“He Marked you. Oh, Zoey! You have the outline of that thing on your forehead!” Then she pressed a shaking hand against her white lips, unsuccessfully trying to hold back a sob.
I sat up and coughed. I had a killer headache, and I rubbed at the spot right between my eyebrows. It stung as if a wasp had bit me and radiat
ed pain down around my eyes, all the way across my cheekbones. I felt like I might puke.
“Zoey!” K was really crying now and had to speak between wet little hiccups. “Oh. My. God. That guy was a Tracker—a vampyre Tracker!”
“K.” I blinked hard, trying to clear the pain from my head. “Stop crying. You know I hate it when you cry.” I reached out to attempt a comforting pat on her shoulders.
And she automatically cringed, and moved away from me.
I couldn’t believe it. She actually cringed, like she was afraid of me. She must have seen the hurt in my eyes because she instantly started a string of breathless K-babble.
“Oh, God, Zoey! What are you going to do? You can’t go to that place. You can’t be one of those things. This can’t be happening! Who am I supposed to go to all of our football games with?”
I noticed that all during her tirade she didn’t once move any closer to me. I clamped down on the sick, hurt feeling inside that threatened to make me burst into tears. My eyes dried instantly. I was good at hiding tears. I should be; I’d had three years to get good at it.
“It’s okay. I’ll figure this out. It’s probably some . . . some bizarre mistake,” I lied.
I wasn’t really talking; I was just making words come out of my mouth. Still grimacing at the pain in my head, I stood up. Looking around I felt a small measure of relief that K and I were the only ones in the math hall, and then I had to choke back what I knew was hysterical laughter. Had I not been totally psycho about the geometry test from hell scheduled for tomorrow, and had run back to my locker to get my book so I could attempt to obsessively (and pointlessly) study tonight, the Tracker would have found me standing outside in front of the school with the majority of the 1,300 kids who went to Broken Arrow’s South Intermediate High School waiting for what my stupid Barbie-clone sister liked to smugly call “the big yellow limos.” I have a car, but standing around with the less fortunate who have to ride the buses is a time-honored tradition, not to mention an excellent way to check out who’s hitting on who. As it was, there was only one other kid in the math hall—a tall thin dork with messed-up teeth, which I could, unfortunately, see too much of because he was standing there with his mouth flapping open staring at me like I’d just given birth to a litter of flying pigs.
I coughed again, this time a really wet, disgusting cough. The dork made a squeaky little sound and scuttled down the hall to Mrs. Day’s room clutching a flat board to his bony chest. Guess the chess club had changed its meeting time to Mondays after school.
Do vampyres play chess? Were there vampyre dorks? How about Barbie-like vampyre cheerleaders? Did any vampyres play in the band? Were there vampyre Emos with their guy-wearing-girl’s-pants weirdness and those awful bangs that cover half their faces? Or were they all those freaky Goth kids who didn’t like to bathe much? Was I going to turn into a Goth kid? Or worse, an Emo? I didn’t particularly like wearing black, at least not exclusively, and I wasn’t feeling a sudden and unfortunate aversion to soap and water, nor did I have an obsessive desire to change my hairstyle and wear too much eyeliner.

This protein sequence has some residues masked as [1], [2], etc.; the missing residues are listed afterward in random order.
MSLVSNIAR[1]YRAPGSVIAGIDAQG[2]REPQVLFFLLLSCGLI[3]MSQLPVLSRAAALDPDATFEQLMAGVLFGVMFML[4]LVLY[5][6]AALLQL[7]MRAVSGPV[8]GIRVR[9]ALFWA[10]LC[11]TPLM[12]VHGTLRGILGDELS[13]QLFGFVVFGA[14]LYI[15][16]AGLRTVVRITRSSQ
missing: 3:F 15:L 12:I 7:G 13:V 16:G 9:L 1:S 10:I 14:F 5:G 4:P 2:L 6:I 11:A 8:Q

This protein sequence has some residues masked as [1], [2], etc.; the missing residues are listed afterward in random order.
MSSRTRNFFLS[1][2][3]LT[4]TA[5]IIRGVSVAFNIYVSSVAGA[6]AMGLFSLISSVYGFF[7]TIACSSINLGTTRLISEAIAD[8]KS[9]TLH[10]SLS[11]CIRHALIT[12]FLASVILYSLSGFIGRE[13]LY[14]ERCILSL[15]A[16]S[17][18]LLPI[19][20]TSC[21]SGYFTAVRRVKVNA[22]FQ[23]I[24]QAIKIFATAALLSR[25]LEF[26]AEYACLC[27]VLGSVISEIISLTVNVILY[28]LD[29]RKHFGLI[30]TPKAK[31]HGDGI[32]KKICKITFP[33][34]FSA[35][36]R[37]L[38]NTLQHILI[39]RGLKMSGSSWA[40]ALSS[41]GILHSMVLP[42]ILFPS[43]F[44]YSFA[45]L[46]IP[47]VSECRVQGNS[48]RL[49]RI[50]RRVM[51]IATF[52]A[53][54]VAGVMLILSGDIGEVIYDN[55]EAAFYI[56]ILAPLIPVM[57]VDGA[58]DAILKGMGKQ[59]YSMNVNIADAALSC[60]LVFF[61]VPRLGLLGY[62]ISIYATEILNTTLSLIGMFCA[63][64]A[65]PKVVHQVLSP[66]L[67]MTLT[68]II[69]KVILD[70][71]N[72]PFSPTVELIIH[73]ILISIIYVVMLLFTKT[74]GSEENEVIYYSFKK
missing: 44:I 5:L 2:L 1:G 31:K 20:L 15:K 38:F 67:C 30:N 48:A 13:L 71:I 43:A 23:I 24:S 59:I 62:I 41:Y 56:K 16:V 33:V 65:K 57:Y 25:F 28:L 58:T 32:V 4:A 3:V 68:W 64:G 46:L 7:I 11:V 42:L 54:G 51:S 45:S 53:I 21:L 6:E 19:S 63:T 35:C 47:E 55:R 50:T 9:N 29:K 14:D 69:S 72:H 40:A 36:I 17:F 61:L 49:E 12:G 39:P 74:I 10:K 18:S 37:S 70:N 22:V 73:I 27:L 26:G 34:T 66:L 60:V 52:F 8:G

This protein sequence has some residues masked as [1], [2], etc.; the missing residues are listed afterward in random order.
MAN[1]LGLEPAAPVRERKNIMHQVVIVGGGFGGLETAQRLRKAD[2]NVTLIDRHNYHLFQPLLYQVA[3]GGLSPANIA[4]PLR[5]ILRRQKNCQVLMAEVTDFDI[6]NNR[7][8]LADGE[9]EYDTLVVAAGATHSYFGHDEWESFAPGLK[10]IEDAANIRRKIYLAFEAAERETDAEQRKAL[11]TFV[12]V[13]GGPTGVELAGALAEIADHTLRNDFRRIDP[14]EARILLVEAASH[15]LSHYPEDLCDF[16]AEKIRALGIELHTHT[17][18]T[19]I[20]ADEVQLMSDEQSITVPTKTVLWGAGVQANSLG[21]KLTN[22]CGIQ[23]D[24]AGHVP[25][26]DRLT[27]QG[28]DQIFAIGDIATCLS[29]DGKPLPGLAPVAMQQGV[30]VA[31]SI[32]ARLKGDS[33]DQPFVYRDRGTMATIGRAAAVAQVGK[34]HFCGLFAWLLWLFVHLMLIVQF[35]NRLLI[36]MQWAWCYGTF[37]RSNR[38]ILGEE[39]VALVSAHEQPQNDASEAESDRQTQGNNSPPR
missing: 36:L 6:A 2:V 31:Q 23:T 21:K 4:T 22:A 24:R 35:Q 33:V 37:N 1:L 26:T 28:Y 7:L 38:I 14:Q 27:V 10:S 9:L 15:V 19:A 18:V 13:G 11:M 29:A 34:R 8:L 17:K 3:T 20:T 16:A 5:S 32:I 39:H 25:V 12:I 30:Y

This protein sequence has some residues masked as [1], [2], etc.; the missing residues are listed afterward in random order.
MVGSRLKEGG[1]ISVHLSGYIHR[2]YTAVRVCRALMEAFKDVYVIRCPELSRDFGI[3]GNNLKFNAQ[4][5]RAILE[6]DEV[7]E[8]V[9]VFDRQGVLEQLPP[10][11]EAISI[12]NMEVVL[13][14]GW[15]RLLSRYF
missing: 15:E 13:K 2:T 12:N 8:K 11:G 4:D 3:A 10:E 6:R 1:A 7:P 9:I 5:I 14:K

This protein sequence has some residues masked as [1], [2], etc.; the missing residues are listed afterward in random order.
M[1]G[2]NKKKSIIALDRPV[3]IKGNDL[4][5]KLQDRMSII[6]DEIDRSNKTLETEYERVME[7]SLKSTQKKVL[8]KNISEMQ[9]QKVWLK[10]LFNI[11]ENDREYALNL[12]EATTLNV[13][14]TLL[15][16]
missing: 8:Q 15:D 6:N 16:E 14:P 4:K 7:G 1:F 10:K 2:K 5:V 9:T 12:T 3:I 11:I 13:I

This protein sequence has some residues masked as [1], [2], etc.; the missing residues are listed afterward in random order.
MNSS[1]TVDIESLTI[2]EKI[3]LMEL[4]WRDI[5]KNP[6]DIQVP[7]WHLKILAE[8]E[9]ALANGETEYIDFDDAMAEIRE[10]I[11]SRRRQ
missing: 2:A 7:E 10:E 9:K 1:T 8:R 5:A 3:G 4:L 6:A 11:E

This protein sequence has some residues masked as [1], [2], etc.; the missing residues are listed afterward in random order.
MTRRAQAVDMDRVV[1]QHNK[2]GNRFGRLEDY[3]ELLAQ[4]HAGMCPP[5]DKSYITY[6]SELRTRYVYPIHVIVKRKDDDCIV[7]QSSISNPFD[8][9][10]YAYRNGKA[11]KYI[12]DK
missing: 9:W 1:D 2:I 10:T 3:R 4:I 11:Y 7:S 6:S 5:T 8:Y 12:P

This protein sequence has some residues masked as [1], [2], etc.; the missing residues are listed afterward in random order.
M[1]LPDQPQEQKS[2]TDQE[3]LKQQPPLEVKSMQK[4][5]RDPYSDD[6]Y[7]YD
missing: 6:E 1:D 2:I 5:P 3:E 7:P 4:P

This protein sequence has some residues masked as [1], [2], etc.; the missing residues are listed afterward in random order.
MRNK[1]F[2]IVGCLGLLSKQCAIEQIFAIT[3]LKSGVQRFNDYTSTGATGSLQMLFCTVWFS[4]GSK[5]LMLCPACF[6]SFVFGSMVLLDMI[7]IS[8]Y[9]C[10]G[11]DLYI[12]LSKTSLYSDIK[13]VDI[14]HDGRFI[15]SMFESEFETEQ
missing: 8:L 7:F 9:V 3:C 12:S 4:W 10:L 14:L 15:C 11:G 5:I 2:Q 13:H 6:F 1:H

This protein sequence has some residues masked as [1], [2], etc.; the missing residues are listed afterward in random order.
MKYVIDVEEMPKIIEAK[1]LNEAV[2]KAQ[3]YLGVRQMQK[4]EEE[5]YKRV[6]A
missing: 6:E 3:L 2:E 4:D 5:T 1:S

All this whirled through my mind while I felt another little hysterical bubble of laughter try to escape from my throat, and was almost thankful when it came out as a cough instead.
“Zoey? Are you okay?” Kayla’s voice sounded too high, like someone was pinching her, and she’d taken another step away from me.
I sighed and felt my first sliver of anger. It wasn’t like I’d asked for this. K and I had been best friends since third grade, and now she was looking at me like I had turned into a monster.
“Kayla, it’s just me. The same me I was two seconds ago and two hours ago and two days ago.” I made a frustrated gesture toward my throbbing head. “This doesn’t change who I am!”
K’s eyes teared up again, but, thankfully, her cell phone started singing Madonna’s “Material Girl.” Automatically, she glanced at the caller ID. I could tell by her rabbit-in-the-headlights expression that it was her boyfriend, Jared.
“Go on,” I said in a flat, tired voice. “Ride home with him.”
Her look of relief was like a slap in my face.
“Call me later?” she threw over her shoulder as she beat a hasty retreat out the side door.
I watched her rush across the east lawn to the parking lot. I could see that she had her cell phone smashed to her ear and was talking in animated little bursts to Jared. I’m sure she was already telling him I was turning into a monster.
The problem, of course, was that turning into a monster was the brighter of my two choices. Choice Number 1: I turn into a vampyre, which equals a monster in just about any human’s mind. Choice Number 2: My body rejects the Change and I die. Forever.
So the good news is that I wouldn’t have to take the geometry test tomorrow.
The bad news was that I’d have to move into the House of Night, a private boarding school in Tulsa’s Midtown, known by all my friends as the Vampyre Finishing School, where I would spend the next four years going through bizarre and unnameable physical changes, as well as a total and permanent life shake-up. And that’s only if the whole process didn’t kill me.